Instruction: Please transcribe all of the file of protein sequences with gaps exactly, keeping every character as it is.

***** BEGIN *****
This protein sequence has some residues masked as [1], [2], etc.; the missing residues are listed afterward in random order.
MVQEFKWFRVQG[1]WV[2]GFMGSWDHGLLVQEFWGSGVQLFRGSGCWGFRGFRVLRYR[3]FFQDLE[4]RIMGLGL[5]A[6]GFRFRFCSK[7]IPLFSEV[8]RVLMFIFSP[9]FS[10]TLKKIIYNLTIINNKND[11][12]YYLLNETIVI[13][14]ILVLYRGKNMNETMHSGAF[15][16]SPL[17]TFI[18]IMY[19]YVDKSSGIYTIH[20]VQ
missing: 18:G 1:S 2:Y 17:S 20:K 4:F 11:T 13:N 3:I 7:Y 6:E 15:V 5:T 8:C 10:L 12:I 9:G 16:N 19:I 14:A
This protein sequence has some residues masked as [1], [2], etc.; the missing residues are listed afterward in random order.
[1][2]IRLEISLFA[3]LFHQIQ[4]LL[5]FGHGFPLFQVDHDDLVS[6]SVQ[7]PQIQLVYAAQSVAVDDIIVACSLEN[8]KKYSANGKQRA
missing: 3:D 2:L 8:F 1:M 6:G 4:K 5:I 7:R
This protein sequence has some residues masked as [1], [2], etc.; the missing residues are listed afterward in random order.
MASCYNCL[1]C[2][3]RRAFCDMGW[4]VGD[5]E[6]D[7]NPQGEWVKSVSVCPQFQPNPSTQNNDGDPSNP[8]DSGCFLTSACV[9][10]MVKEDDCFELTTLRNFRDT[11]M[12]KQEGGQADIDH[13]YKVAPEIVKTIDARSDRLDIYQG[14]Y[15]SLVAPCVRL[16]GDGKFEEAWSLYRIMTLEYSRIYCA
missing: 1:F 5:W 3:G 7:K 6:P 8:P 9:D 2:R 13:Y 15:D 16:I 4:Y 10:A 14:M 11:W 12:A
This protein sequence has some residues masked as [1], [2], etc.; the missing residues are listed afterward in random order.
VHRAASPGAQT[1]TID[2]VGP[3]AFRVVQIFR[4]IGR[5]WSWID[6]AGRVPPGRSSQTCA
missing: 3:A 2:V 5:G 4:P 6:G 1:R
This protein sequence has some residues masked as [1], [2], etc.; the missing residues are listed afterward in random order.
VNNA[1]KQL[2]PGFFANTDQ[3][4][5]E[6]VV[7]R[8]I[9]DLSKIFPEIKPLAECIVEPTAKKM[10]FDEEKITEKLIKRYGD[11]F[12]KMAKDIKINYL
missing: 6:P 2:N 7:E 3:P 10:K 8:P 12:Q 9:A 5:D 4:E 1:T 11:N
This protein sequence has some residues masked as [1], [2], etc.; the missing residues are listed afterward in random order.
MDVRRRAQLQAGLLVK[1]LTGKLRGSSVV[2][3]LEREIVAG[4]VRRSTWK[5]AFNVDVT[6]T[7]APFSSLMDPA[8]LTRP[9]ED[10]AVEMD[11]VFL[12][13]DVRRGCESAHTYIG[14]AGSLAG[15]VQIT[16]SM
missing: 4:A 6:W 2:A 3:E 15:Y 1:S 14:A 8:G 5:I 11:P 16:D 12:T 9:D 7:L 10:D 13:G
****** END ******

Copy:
This protein sequence has some residues masked as [1], [2], etc.; the missing residues are listed afterward in random order.
MVQEFKWFRVQG[1]WV[2]GFMGSWDHGLLVQEFWGSGVQLFRGSGCWGFRGFRVLRYR[3]FFQDLE[4]RIMGLGL[5]A[6]GFRFRFCSK[7]IPLFSEV[8]RVLMFIFSP[9]FS[10]TLKKIIYNLTIINNKND[11][12]YYLLNETIVI[13][14]ILVLYRGKNMNETMHSGAF[15][16]SPL[17]TFI[18]IMY[19]YVDKSSGIYTIH[20]VQ
missing: 18:G 1:S 2:Y 17:S 20:K 4:F 11:T 13:N 3:I 7:Y 6:E 15:V 5:T 8:C 10:L 12:I 9:G 16:N 19:I 14:A
This protein sequence has some residues masked as [1], [2], etc.; the missing residues are listed afterward in random order.
[1][2]IRLEISLFA[3]LFHQIQ[4]LL[5]FGHGFPLFQVDHDDLVS[6]SVQ[7]PQIQLVYAAQSVAVDDIIVACSLEN[8]KKYSANGKQRA
missing: 3:D 2:L 8:F 1:M 6:G 4:K 5:I 7:R
This protein sequence has some residues masked as [1], [2], etc.; the missing residues are listed afterward in random order.
MASCYNCL[1]C[2][3]RRAFCDMGW[4]VGD[5]E[6]D[7]NPQGEWVKSVSVCPQFQPNPSTQNNDGDPSNP[8]DSGCFLTSACV[9][10]MVKEDDCFELTTLRNFRDT[11]M[12]KQEGGQADIDH[13]YKVAPEIVKTIDARSDRLDIYQG[14]Y[15]SLVAPCVRL[16]GDGKFEEAWSLYRIMTLEYSRIYCA
missing: 1:F 5:W 3:G 7:K 6:P 8:P 9:D 2:R 13:Y 15:D 16:I 4:Y 10:A 14:M 11:W 12:A
This protein sequence has some residues masked as [1], [2], etc.; the missing residues are listed afterward in random order.
VHRAASPGAQT[1]TID[2]VGP[3]AFRVVQIFR[4]IGR[5]WSWID[6]AGRVPPGRSSQTCA
missing: 3:A 2:V 5:G 4:P 6:G 1:R
This protein sequence has some residues masked as [1], [2], etc.; the missing residues are listed afterward in random order.
VNNA[1]KQL[2]PGFFANTDQ[3][4][5]E[6]VV[7]R[8]I[9]DLSKIFPEIKPLAECIVEPTAKKM[10]FDEEKITEKLIKRYGD[11]F[12]KMAKDIKINYL
missing: 6:P 2:N 7:E 3:P 10:K 8:P 12:Q 9:A 5:D 4:E 1:T 11:N
This protein sequence has some residues masked as [1], [2], etc.; the missing residues are listed afterward in random order.
MDVRRRAQLQAGLLVK[1]LTGKLRGSSVV[2][3]LEREIVAG[4]VRRSTWK[5]AFNVDVT[6]T[7]APFSSLMDPA[8]LTRP[9]ED[10]AVEMD[11]VFL[12][13]DVRRGCESAHTYIG[14]AGSLAG[15]VQIT[16]SM
missing: 4:A 6:W 2:A 3:E 15:Y 1:S 14:A 8:G 5:I 11:P 16:D 12:T 9:D 7:L 10:D 13:G